5 Reasons to Start Composting Today

5 reasons to start composting today

Composting is an effective way to reduce waste and reuse organic materials – and it helps us connect with nature. 

Find out:

  • what it is 
  • how it works
  • how it benefits our communities and planet
  • how to make it happen at home 

What is composting?

Composting is the process of reusing organic materials like old food and plant waste to create a nutrient-rich mixture of ingredients. That mixture (compost) can then be used for different purposes – like serving as your new favorite eco-friendly fertilizer.

And humans aren’t the only ones involved in the process. Bacteria, fungi, protozoa and insects – including earthworms – each have a role to play in breaking down batches of organic waste. 


1. It’s great for the planet

Composting supports the environment by helping local organisms and plants thrive while simultaneously enriching their habitats. 


2. It fertilizes the soil

Since compost is filled with plant-nurturing ingredients (nitrogen, phosphorus and potassium), you can use it to fertilize your soil. Talk about going full circle! 


3. It’s recycling for organic waste

Composting is basically recycling for organic waste like food crumbs, rotting fruits and vegetables, newspapers and wilted flowers.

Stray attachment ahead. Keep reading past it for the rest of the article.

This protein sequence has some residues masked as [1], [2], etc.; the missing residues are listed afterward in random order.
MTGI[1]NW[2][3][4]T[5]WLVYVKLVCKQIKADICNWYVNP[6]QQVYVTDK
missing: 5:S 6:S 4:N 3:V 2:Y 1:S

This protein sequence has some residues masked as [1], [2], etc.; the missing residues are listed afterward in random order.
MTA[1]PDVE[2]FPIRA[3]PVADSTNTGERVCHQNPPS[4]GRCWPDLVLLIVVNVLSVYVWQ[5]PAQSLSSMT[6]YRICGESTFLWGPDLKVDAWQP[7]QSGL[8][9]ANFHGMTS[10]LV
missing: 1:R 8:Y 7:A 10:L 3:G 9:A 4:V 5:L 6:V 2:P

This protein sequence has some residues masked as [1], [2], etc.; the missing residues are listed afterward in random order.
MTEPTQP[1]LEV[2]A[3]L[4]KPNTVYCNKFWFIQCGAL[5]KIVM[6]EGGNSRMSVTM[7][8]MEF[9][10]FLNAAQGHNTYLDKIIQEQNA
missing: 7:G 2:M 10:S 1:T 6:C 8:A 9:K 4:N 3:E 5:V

4. It lightens the load on landfills

Landfills are notoriously overcrowded thanks to single-use plastics and materials that aren’t biodegradable or that take years to degrade. Compost to help your local landfills save space. 

These materials can’t compost on their own because emissions-heavy landfills don’t have the oxygen they need.


5. It can decrease erosion 

Water runs slower over compost and compost can help soil hold together better, which helps prevent the undermining or scattering of soil. Composting also adds volume to soil, it prevents runoff (which reduces the spread of chemicals) and it makes it easier for water to penetrate the soil to properly nurture plants. 


Easy ways to compost at home

DIY 

Save wet scraps of items like old flowers, fruits, vegetables, coffee grounds, tea bags and eggshells. Avoid composting oil-covered food, dairy products and meat because they can attract serious pests. 

Save dry paper waste in a separate container (think: newspapers, shredded paper, leaves and cardboard). 

When you have a decent supply of both wet and dry waste, you’re ready to get started. 

Put the dry items in the bottom of a container. Then put the wet items on top of the dry pile. Repeat. Keep each layer to about 1-2” thick and try to make the top layer a dry layer to discourage unwanted scents (unless you have a container that solves smells). 

The dry layer will support water flow and air flow to aerate the mixture and encourage decomposition. After a few months, what started off as discarded waste transforms into a fluffy, nutrient-rich and sometimes fragrant (really!) mixture.

Or get composting help

If you’re not thrilled about composting on your own, do some digital digging to find a compost center in your community. Drop off eligible waste and they’ll take it from there. 


Safety first: wear a dust mask, shoes and gloves whenever you’re composting or handling compost.